For more information contact: House GOP Communications 651-296-5522
The 2013 legislative session is now over! As a freshman legislator, I certainly learned a lot about policy and the legislative process ... not to mention how much I thoroughly enjoyed having met so many of the wonderful people from throughout our district whom I’m privileged to represent.
Given the one-party control of state government and the platform on which I ran, it should come as no surprise to anyone that I’m disappointed with much of what came out of the legislature this year. However, I do feel good about having been true to my word that I would remain committed to my principles as a legislator. I am grateful for the tremendous amount of input and feedback I received from you, my valued constituents, throughout the session and believe the votes I cast were consistent with the will of our district as well.
The two most significant pieces of legislation that the House debated in the final days of the legislative session were the omnibus tax bill [House File 677] and the childcare unionization bill [Senate File 778]. As our state is experiencing an ever-shrinking $627 million deficit, I’m perplexed as to why Democrats felt the need to impose a $2.1 billion tax increase on hard-working Minnesotans. This bill places Minnesota’s tax rate at the second highest in the nation for comparative income and ranks our state at the fourth highest percentage in the nation. Some of the most concerning components of the tax bill include higher income taxes [the new '4th tier' will hit taxpayers throughout our district especially hard], increased sales taxes on commercial warehousing and storage, higher sales taxes for individuals on all internet purchases, an egregious hike in the cigarette and tobacco tax [which will disproportionately hit lower income citizens], and higher business taxes. It is wrong to expect the hard-working taxpayers of Minnesota to pay more in taxes to grow the size of state government. A better approach for Minnesota is a more efficient, effective, and responsible government that prioritizes spending and doesn’t spend more than it takes in. As I've stated repeatedly, it's only fair for government to lives within its means ... just as hard-working families must do!
One of the most controversial bills of the session – the potential unionization of childcare providers and personal care attendants – was debated over a 12+ hour time-frame on each of the final three days of the legislative session. I heard from families and providers within our district as well as from many others throughout the state whose DFL representatives gave them 'the cold shoulder'. The consensus was unanimous - everyone I spoke with told me that they did not want unions getting involved in their independent childcare businesses! Allowing unions to insert themselves in such a way would violate the sacred trust parents have with their childcare provider. Nothing is more precious than our kids – especially those at such a young age. It’s wrong for vulnerable people like children to be caught up in a political power grab by big, public-sector unions intent on securing more money and more union members. I was a proud and solid 'NO' vote on this legislation. Unfortunately, it passed the House with the minimum number of votes  required to pass a bill. You can watch my speech on the House floor opposing this legislation here. I anticipate that a lawsuit will be filed once Governor Dayton signs the bill into law as some labor attorneys believe it conflicts with federal labor law and would, therefore be unconstitutional.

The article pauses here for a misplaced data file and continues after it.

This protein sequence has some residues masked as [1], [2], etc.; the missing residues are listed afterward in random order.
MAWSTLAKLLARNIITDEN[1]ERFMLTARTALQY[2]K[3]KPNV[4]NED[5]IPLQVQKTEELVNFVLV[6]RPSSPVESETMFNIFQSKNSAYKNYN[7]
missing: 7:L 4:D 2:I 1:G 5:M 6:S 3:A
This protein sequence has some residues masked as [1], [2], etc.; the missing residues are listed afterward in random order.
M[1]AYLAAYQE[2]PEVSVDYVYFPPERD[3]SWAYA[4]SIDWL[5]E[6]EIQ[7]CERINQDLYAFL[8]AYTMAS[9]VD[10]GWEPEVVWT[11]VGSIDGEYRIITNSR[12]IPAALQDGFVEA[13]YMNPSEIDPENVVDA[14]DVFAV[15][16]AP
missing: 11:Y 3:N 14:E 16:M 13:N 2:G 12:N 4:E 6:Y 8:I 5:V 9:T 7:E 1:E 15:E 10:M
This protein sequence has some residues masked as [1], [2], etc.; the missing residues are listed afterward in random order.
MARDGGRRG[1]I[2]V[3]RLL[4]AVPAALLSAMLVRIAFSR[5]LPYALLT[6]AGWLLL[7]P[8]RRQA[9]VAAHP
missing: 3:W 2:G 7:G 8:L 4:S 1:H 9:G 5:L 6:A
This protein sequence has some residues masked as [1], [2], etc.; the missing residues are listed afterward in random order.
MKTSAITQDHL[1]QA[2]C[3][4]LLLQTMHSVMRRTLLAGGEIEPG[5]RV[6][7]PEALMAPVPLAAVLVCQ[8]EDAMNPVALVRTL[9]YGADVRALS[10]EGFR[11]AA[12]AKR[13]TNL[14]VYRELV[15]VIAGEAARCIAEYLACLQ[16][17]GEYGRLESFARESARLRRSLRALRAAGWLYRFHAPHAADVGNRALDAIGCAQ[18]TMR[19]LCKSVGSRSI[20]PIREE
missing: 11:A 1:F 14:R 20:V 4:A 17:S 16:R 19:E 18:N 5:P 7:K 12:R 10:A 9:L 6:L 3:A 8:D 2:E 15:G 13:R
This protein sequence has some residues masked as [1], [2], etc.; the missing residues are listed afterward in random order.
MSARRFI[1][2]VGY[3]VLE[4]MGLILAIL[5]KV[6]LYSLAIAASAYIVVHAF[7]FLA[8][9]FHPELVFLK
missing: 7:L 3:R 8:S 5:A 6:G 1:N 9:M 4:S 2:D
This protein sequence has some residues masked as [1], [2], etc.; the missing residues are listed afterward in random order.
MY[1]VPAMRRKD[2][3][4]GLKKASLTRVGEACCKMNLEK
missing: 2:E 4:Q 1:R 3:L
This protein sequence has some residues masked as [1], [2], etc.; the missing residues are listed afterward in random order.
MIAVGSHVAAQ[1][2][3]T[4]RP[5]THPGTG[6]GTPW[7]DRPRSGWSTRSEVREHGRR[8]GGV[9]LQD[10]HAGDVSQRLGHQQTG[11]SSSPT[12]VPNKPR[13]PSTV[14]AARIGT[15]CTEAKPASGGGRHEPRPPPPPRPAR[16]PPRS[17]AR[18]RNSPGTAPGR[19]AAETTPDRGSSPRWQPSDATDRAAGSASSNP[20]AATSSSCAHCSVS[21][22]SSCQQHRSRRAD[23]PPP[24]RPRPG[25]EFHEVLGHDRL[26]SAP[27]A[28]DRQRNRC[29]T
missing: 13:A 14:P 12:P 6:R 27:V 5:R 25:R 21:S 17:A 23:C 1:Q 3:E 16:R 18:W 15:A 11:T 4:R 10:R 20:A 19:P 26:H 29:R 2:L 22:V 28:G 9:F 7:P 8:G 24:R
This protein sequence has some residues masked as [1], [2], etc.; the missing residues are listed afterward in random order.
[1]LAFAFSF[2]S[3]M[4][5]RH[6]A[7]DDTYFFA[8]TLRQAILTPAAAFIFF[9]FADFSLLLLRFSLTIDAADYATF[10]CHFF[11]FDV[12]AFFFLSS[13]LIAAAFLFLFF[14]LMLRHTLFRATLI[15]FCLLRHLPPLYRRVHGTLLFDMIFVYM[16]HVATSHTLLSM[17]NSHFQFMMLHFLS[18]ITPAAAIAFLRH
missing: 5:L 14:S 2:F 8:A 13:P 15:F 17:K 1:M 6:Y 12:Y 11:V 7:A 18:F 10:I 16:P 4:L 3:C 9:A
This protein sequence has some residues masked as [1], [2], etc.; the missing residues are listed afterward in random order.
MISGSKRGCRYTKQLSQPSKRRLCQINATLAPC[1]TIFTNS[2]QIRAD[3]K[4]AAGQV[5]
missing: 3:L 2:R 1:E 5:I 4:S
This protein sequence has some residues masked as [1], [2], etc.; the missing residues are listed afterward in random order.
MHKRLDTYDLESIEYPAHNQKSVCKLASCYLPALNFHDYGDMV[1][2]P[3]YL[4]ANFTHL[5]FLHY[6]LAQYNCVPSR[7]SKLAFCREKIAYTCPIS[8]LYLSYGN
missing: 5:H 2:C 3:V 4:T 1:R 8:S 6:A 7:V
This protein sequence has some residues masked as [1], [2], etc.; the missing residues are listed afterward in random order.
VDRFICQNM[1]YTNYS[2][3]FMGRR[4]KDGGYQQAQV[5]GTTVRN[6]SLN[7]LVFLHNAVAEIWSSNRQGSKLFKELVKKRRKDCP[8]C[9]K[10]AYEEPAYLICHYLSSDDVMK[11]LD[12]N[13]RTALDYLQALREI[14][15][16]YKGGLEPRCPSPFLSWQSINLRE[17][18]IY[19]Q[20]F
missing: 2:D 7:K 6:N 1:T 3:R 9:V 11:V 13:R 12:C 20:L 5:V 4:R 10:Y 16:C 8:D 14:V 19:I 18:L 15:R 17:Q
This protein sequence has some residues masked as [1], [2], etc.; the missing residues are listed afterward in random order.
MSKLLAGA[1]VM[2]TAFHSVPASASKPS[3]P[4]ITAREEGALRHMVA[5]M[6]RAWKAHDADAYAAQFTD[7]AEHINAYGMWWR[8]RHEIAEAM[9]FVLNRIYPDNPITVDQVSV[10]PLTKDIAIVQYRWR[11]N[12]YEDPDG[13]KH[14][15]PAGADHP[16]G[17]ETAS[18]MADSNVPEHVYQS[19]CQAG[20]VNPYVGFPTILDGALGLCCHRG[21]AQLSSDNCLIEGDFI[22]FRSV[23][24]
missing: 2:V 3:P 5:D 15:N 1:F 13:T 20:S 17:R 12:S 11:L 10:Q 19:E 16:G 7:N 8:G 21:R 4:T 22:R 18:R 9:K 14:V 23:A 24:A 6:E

Another issue of importance to me – a sentiment which I know I share with many families throughout our district – is K-12 education. No doubt about it ... we have great public schools in our community – some of the very best in the state and I worked tirelessly to secure our fair share of funding in order to maintain the excellence achieved by each of the schools in our area. When the final education bill landed on our desks, we had virtually no time to read it and received absolutely no information as to how the bill would impact our individual school districts. Knowing what I did about each of the districts I represent and of the re-distribution of resources previously projected in the House version of the bill [from 'property rich' districts to others] – which would have very negatively impacted our schools, our students, and academic achievement – I had no choice but to vote against the K-12 education bill. Our students truly deserve better than this ... especially given the tax burden our families have chosen to bear to ensure excellence in education.
Lastly, I know many of you have questions about the specifics of 'what happened' during the legislative session ... and are anxious to have your questions answered. You can read a wrap-up put together by non-partisan House staff here about the 2013 legislative session.
You can contact me via e-mail at email@example.com. To contact me by phone, call (651) 296-4315. Mail can be sent to Rep. Cindy Pugh, 313 State Office Building, 100 Rev. Dr. Martin Luther King Jr. Blvd., St. Paul, Minnesota 55155.
Please encourage your neighbors and friends within the district to sign up for occasional email updates during the interim by clicking here and filling out your contact information. Thank you. I look forward to hearing from you!